The Board of Public Utilities on Thursday voted to approve a $300 million subsidy for three New Jersey nuclear power plants, despite the concerns of some BPU commissioners.
“In my view, the Board is being directed to pay ransom, and the hostages are the citizens of New Jersey,” BPU Commissioner Bob Gordon said before casting a yes vote. “PSE&G and Exelon contend that the three plants are operating at a loss, and without a subsidy, they have no choice but to close the facilities. Every independent analyst that has submitted an assessment to the Board — and that includes Levitan Associates, our consultant, the Independent Market Monitor of PJM and others — disagrees.”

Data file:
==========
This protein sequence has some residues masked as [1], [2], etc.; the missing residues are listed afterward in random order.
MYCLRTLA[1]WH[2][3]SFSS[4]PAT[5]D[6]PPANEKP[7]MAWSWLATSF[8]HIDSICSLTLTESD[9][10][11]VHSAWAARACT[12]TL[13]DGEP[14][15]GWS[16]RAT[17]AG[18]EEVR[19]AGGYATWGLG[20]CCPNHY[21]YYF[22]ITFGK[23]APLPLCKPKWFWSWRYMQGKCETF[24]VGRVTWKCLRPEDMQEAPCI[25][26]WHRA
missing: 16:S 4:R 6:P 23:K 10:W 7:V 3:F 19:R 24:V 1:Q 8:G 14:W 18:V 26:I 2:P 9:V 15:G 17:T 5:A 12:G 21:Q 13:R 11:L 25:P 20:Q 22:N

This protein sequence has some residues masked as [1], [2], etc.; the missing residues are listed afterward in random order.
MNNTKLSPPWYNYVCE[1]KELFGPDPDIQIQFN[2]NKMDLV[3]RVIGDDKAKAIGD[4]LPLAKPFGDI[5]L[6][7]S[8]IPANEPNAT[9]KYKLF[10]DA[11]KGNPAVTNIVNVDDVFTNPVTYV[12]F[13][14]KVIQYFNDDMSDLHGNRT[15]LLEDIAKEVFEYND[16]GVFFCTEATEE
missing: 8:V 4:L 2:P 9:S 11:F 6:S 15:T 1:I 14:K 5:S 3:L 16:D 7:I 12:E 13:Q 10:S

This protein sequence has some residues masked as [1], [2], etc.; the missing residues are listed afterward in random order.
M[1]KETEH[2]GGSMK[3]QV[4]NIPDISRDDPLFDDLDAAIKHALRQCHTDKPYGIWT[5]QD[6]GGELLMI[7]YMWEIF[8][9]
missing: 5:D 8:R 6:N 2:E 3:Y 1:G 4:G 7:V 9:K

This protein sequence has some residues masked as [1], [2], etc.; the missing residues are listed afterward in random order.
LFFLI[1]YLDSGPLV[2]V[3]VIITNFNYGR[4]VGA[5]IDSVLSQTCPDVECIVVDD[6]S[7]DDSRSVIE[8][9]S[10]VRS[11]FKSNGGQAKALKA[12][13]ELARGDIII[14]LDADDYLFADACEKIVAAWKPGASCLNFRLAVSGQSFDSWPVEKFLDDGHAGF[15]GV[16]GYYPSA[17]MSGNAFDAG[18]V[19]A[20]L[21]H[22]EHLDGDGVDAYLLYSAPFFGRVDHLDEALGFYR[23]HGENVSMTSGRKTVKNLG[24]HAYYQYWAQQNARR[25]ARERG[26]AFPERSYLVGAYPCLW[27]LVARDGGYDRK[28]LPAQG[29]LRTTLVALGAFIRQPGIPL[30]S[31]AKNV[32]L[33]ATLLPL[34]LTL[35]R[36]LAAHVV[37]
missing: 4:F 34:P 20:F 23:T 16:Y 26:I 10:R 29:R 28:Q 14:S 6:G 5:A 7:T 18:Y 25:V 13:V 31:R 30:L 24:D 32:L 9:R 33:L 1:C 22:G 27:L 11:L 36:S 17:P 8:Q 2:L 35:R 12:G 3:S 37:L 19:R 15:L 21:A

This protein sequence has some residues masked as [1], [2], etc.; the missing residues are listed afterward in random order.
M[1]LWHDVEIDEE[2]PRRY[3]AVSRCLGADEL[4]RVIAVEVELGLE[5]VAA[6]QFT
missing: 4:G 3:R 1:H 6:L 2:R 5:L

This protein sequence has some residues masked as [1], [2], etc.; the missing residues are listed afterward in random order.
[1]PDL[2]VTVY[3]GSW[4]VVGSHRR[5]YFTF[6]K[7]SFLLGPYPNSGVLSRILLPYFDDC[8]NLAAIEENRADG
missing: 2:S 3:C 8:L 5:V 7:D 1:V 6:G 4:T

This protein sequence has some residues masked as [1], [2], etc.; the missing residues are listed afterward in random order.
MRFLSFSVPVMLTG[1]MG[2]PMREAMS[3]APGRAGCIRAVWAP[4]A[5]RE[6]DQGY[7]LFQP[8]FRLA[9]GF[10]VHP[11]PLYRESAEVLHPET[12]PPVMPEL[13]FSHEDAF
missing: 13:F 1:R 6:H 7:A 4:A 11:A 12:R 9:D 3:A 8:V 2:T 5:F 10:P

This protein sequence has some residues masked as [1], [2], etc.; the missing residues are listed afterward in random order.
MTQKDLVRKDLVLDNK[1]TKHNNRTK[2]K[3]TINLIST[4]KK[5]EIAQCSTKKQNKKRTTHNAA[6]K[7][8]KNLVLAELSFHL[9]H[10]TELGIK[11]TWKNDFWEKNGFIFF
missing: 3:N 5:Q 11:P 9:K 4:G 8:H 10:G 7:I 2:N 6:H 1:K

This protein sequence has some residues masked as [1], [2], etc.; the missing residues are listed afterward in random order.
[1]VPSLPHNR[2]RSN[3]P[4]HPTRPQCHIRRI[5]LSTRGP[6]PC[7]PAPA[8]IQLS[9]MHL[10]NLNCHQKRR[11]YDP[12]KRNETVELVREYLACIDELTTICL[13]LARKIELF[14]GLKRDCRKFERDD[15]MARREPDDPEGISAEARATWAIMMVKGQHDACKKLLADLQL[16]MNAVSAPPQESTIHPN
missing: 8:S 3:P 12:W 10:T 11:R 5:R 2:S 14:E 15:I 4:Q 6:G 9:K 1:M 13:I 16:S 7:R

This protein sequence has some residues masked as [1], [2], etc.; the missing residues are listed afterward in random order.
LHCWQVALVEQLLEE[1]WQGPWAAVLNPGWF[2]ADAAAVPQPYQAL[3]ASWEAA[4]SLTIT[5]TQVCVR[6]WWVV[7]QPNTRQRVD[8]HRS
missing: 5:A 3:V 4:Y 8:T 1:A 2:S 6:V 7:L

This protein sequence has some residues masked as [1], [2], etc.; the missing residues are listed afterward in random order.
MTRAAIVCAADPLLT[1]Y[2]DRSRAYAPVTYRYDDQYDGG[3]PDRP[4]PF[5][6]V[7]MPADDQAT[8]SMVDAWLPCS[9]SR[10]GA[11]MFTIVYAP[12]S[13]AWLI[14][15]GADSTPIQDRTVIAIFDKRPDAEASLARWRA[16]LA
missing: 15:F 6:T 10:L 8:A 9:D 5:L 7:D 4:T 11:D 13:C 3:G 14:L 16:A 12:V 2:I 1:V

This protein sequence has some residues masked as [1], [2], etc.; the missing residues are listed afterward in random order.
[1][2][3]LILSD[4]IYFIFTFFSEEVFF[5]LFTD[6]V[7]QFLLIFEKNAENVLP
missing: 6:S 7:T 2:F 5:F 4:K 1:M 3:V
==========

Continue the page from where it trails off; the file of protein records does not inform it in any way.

BPU Commissioner Upendra Chivukula was the only one on the five-member body to vote against the subsidy.
Gordon said he reluctantly decided the impact to the environment caused by the plants’ closures outweighed the cost to the state’s residents despite the apparent lack of need for the subsidies, which he called an energy tax.
The subsidy is expected to cost New Jersey taxpayers between $3 and $4 per month, though its impact on certain businesses that consume large amounts of electricity will be larger and could amount to millions of dollars.
Still, he said that even if the plants weren’t operating at a loss, he believed that PSE&G and Exelon would close them without the subsidy.
“I believe the ZEC legislation was enacted, and we are here today, not because the three plants are losing money, but because they are not profitable enough,” Gordon said. “Absent a subsidy, PSE&G and Exelon can make a higher return by deploying capital to alternative investments.”
The decision is a win for Senate President Steve Sweeney, who championed the subsidy last spring.
Two of the plants are in Sweeney’s district.